The Moving Toyshop
Published: Apr 29, 2012
Having come late to mysteries, I thought to read some classics.
So I found an old Penguin edition of Edmund Crispin’s “The Moving Toyshop,” which P.D. James called one of the five best crime novels ever writ.
I poured some sherry. Set out a plate of biscuits. Turned off the BBC. And….
“The Moving Toyshop” begins with a noted English poet named Richard Cadogan, who cadges the awesome sum of fifty pounds from his publisher and heads off to a vacation in — of all places — Oxford. He arrives late at night and stumbles into an unlocked toy shop, but before he can make himself comfortable he finds a freshly-murdered female.
Very droll. I could follow it. Just a question of identifying the killer. [To buy the paperback from Amazon, click here.]
Hit on the head, Cadogan wakes hours later in another room and rushes to the police. They hurry to the toy shop. No body. In fact, no toy shop — it’s a grocery. As it always was, apparently.
So off Cadogan rushes to a professor of English Literature, Gervase Fen.
Insults begin promptly.
“It was you who wrote about the first poems I ever published: ‘This is a book everyone can afford to be without.'”
“Ha!” said Fen, pleased. “Very pithy I was in those days. Well, how are you, dear fellow?”
“Terrible. Of course you weren’t a professor when I saw you last. The university had more sense.”
“I became a professor,” Fen answered firmly, “because of my tremendous scholarly abilities and powerful mind.”
“You wrote to me at the time it was only a matter of pulling a few moth-eaten strings.”
Insults finished, Cadogan announces that he has “lost a toy shop. And off he and Fen go, into a story so improbable that the people they seek are named after the nonsense poems of Edward Lear.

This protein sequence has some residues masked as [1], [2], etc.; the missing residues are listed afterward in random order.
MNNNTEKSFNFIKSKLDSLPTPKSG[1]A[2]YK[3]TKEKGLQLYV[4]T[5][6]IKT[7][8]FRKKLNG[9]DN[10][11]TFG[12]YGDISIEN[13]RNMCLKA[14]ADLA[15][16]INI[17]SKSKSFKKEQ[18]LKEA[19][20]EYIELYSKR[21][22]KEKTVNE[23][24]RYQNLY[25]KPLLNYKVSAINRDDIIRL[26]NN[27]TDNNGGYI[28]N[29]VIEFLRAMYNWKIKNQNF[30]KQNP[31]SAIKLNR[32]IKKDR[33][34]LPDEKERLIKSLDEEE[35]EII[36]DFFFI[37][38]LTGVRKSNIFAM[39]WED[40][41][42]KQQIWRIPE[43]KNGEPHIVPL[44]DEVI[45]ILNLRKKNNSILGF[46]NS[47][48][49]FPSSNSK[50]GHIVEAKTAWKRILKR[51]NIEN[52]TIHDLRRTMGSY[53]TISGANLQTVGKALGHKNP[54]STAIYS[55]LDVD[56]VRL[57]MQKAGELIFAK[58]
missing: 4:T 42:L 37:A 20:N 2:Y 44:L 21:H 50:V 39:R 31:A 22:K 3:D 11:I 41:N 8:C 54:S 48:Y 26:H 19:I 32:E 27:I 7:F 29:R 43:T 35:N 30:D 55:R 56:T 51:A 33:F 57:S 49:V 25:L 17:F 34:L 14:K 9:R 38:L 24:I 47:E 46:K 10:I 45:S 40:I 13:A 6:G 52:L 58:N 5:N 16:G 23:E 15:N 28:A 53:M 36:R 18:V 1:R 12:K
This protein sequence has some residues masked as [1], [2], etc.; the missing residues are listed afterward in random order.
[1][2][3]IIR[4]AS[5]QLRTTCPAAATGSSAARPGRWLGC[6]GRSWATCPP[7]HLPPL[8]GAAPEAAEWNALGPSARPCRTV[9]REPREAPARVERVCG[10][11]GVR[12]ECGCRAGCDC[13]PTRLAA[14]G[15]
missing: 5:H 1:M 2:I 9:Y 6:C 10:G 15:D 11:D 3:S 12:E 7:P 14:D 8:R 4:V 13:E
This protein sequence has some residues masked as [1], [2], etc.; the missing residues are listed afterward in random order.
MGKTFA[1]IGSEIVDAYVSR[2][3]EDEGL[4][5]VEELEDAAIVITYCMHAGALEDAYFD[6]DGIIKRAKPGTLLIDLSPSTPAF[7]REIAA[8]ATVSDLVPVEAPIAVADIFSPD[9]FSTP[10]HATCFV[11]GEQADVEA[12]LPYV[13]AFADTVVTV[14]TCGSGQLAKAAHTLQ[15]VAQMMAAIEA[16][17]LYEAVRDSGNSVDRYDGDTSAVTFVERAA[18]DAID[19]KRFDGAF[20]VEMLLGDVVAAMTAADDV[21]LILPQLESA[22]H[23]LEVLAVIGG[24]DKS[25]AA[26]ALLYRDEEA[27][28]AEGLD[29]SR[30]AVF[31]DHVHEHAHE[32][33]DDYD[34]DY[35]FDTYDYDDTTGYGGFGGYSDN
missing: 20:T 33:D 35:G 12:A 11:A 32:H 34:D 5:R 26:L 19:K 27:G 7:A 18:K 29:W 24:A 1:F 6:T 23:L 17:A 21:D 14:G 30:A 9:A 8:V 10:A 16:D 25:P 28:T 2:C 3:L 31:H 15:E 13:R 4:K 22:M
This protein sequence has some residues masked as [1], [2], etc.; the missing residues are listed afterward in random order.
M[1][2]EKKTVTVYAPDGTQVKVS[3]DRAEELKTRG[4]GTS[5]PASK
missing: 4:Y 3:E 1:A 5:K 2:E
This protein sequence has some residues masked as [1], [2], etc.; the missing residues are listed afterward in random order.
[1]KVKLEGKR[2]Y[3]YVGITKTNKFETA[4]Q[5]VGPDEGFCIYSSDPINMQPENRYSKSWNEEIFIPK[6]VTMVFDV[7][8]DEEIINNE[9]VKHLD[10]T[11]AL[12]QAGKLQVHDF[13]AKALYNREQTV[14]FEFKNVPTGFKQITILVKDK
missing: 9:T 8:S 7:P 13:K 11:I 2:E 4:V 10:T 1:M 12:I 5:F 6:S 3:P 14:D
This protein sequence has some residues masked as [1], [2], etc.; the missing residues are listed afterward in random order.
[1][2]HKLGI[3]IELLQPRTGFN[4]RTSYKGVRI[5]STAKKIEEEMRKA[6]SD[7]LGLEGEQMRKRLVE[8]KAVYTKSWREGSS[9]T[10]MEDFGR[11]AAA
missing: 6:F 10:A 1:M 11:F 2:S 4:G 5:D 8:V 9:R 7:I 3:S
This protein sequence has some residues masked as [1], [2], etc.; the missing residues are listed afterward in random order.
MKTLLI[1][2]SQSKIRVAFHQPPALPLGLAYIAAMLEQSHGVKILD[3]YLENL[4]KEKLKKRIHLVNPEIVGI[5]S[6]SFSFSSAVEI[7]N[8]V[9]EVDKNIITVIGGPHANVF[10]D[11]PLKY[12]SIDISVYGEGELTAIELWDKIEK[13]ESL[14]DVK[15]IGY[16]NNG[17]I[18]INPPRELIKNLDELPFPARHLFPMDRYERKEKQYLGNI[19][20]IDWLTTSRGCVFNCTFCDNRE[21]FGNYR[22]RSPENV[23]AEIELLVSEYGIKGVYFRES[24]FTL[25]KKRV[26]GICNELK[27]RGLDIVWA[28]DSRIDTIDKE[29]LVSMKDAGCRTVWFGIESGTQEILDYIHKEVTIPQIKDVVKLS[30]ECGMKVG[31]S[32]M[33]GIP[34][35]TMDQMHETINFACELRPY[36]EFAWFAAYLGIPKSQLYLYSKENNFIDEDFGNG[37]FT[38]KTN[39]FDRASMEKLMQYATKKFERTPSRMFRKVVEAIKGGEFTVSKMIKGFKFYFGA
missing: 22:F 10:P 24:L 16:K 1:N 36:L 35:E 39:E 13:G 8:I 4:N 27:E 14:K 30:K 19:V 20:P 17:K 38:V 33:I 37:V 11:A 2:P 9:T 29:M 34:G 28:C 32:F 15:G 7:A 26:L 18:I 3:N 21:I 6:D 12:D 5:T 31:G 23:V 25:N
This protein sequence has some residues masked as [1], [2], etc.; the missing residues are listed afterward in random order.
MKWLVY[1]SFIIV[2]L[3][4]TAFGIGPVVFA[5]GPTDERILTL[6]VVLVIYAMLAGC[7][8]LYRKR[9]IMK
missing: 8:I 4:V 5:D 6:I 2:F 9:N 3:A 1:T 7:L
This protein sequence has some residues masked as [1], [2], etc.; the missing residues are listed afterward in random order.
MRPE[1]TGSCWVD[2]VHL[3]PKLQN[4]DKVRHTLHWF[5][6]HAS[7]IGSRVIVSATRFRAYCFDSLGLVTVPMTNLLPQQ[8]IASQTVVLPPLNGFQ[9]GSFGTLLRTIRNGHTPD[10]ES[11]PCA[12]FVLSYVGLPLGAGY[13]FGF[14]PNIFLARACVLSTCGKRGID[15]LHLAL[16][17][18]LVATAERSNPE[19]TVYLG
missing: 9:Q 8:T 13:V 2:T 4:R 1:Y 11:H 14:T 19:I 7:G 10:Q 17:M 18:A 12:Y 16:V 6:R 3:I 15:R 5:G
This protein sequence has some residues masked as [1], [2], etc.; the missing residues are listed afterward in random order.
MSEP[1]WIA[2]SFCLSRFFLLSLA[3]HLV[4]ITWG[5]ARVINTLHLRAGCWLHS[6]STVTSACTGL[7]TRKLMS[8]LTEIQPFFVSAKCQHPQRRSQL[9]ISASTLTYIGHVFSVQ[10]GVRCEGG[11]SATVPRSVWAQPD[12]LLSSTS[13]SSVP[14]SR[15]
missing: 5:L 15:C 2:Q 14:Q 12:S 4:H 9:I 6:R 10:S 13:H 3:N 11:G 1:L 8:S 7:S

And try this for dialogue, when Cadogan and Fen find themselves locked up by some villains:
“Let’s play ‘Unreadable Books.”
“All right. ‘Ulysses.'”
“Yes. ‘Tristram Shandy.'”
“Yes. ‘The Golden Bowl.'”
“No, I like that.”;
“Good God. ‘Clarissa,’ then.”
If you were an English major and graduated before, oh, 1980, this is funny stuff. If you don’t get the references, no biggie — it’s plenty hard just to figure out what’s going on. I, for one, couldn’t follow the plot.
What I could grasp is that Edmund Crispin was having a damned good time pushing the limits of improbability. And that, I suspect, is why veteran thriller readers so admire this book — Crispin has a romp, and he gets away with it.
But then, there is no Edmund Crispin.
The author is Robert Bruce Montgomery, an English composer of vocal and choral music who, for a few years, dabbled in mysteries. Under a pseudonym, he wrote a few books about Professor Fen, reviewed more for the London papers, and died young, largely due to alcoholism.
Things are not what they seem.